Although open source will significantly reduce costs, the biggest impact of will be to sustain innovation, said CIOs in a global survey
Open source has evolved over the past two decades and has now permeated into the modern enterprise landscape. While the message is loud and clear that a majority of the CIOs and technology experts are already using open source, a new study report conducted by Illuminas and sponsored by Red Hat, wants to go one step ahead to find out in what ways are they innovating with this technology.
In it’s recently released ‘State of Enterprise Open Source’ report, Red Hat gauges the landscape for adoption and usage, based on 950 interviews with IT leaders worldwide. As Jim Whitehurst, CEO of Red Hat, stated in the report, "The question is no longer whether your enterprise should adopt open technologies; the question is when—and how."
Here are some takeaways for the CIOs from the study report.
Open Source is strategically important for CIOs
The CIOs who took the survey believe that Open source is strategically important to their organization’s overall enterprise infrastructure software strategy. A whopping 69% said it was very or extremely important and only one percent said it was not important at all. The study noted that these CIOs have ramped up their use of open source and expect this to continue. Over two-third have increased their use of enterprise open source over the past 12 months and more than half—59%—expect to continue to do so over the next 12 months.
Open source paves way for digital transformation
Enterprise open source today is replacing proprietary software for many different purposes from virtualization to message buses to application servers, unlike a few years ago. CIOs of the study noted that open source software isn’t just about swapping out old infrastructure for modernized replacements. 42% say they’re using it for digital transformation. The central idea can be cost reduction, but the pace at which open source is helping to define and shape new approaches to infrastructure from containerization to software-defined-storage and networking, the report noted the technology is helping CIOs create new opportunities, new services, and new classes of customer value like never before.
A more secured framework
Attributes such as security and the availability of support are reasons enterprises continue to switch to open source software. “Enterprise open source software can be well-supported and more secure and reliable for sure. But the same could be said of software from many proprietary vendors. One of the things that’s unique about open source is the way it enables individuals and organizations to collaborate to achieve common goals,” the study noted.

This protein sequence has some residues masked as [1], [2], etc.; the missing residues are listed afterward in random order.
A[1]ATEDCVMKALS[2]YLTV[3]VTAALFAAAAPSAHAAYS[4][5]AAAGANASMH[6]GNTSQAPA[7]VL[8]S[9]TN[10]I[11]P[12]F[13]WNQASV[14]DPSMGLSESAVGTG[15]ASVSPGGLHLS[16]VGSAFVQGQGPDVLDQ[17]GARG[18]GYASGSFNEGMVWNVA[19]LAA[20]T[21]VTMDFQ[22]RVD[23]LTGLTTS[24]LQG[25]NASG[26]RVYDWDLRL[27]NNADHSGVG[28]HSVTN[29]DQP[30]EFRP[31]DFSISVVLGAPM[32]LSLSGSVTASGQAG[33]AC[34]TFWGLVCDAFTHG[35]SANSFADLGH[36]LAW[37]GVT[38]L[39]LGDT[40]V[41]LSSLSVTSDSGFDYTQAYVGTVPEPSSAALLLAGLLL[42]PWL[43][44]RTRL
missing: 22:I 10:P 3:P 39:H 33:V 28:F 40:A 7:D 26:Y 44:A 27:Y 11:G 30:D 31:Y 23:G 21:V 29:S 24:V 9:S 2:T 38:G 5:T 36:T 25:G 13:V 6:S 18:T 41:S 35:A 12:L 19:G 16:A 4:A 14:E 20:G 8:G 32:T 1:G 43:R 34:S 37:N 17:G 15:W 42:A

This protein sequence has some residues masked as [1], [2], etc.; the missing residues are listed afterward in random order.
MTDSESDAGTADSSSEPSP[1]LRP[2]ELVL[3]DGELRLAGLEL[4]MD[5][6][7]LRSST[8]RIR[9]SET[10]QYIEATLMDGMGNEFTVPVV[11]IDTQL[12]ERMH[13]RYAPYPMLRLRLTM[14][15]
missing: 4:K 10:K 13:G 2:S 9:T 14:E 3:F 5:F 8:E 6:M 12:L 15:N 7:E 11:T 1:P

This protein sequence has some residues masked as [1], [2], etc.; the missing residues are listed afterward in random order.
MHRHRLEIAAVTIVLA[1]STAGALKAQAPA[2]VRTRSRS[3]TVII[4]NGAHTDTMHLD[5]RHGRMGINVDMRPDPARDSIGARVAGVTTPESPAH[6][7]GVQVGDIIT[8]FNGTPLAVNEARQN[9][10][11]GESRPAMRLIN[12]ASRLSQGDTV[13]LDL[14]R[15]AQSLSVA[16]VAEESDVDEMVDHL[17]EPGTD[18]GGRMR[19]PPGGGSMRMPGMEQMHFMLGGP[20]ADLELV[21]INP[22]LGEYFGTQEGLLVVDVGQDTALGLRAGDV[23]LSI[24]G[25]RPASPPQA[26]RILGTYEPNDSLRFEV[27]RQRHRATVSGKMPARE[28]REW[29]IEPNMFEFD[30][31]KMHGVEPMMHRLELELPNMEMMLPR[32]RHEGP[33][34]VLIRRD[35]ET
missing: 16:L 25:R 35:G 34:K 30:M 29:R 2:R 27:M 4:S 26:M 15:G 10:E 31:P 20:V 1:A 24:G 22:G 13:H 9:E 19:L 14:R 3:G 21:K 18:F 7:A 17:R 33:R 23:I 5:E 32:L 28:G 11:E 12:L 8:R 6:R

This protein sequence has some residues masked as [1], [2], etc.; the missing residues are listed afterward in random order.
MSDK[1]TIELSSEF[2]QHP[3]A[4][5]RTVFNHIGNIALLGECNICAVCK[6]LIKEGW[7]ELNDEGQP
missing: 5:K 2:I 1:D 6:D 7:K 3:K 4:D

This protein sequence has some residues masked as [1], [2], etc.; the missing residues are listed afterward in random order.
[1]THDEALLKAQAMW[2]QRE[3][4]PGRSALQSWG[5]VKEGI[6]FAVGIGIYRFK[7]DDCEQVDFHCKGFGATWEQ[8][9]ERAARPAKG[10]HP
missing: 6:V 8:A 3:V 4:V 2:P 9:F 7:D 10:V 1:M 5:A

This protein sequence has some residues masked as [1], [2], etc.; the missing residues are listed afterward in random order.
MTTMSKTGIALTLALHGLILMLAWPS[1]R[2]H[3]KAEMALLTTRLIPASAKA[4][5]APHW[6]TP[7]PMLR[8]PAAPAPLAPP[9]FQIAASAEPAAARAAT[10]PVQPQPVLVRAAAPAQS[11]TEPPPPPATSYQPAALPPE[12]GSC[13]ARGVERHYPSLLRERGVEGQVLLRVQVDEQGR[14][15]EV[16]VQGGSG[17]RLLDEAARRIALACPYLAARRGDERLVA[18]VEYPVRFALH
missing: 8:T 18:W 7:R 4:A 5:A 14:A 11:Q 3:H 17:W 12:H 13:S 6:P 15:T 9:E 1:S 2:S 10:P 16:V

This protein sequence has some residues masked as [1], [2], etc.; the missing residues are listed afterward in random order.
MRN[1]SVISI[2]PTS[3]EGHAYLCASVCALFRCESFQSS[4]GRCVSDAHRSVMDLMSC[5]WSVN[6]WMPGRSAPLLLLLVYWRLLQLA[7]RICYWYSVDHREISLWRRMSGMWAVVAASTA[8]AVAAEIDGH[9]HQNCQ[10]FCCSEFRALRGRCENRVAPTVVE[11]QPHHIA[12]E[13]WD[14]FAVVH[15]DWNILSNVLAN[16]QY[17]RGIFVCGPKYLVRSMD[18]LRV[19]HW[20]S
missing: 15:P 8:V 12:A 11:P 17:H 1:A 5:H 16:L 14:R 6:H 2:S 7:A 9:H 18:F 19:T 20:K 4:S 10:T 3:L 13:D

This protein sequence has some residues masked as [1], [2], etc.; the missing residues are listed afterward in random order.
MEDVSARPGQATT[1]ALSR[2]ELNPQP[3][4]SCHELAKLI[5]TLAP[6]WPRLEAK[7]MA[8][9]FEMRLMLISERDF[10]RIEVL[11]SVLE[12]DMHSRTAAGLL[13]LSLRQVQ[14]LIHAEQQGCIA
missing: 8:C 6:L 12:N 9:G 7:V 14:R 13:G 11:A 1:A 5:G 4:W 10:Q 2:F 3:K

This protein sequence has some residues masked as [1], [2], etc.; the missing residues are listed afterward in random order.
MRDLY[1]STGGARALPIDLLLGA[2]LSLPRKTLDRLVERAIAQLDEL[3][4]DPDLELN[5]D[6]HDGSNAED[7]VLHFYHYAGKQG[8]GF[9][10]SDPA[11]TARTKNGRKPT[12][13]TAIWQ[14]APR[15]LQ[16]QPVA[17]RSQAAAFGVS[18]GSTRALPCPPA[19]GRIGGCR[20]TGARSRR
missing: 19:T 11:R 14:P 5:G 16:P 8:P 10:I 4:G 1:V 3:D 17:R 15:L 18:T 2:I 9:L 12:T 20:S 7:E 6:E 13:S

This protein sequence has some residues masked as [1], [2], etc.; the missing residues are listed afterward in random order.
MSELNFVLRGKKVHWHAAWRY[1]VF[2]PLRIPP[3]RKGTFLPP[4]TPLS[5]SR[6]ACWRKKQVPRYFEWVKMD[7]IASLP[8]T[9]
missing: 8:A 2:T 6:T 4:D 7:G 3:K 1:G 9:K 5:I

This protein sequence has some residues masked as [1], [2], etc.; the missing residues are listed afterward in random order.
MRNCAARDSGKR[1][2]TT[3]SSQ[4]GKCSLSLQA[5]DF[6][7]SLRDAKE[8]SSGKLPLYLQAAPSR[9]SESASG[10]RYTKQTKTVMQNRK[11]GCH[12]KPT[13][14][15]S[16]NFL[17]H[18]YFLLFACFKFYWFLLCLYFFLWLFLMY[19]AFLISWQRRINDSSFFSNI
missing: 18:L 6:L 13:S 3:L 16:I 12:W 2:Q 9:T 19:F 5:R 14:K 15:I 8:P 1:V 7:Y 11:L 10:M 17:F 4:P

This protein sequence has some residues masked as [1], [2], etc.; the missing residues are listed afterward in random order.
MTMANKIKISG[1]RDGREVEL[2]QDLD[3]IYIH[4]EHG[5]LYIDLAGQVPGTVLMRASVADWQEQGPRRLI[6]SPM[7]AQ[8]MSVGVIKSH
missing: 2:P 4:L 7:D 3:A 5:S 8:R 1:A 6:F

An engine for innovation for CIOs
Open source software as a development approach is fundamentally different from that used for proprietary software. One of the upshots is that many of the new categories of software are influenced by open source technologies, the study noted. Artificial intelligence, software-defined infrastructure, and cloud-native platforms are a few examples. In other words, much of the innovation in the software world today is happening with open source. The study for instance also clearly shows that Containers that largely run on Linux, has helped drive DevOps in recent years. Over the next 12 months, 67% CIOs and IT leaders stated that they expect their container usage to increase.
Organizations that depend on software to support their businesses (which is to say most of them) want to be able to tap into that innovation.
While open source has always been of interest to CIOs and IT pros, the report clearly noted in 2019, they are reaping a lot more from this revolution. The study observes, enterprise open-source use is increasing. Over the past 12 months, 68% of respondents said that their organization's use of enterprise open-source software increased. Looking forward over the next 12 months, 59% of respondents said they plan to further increase their use of enterprise open-source software.
Today, organizations are buying into software as a change agent rather than just a cost center and into enterprise open source as a central element of the software universe rather than something a bit scary lurking at the periphery, the study concluded.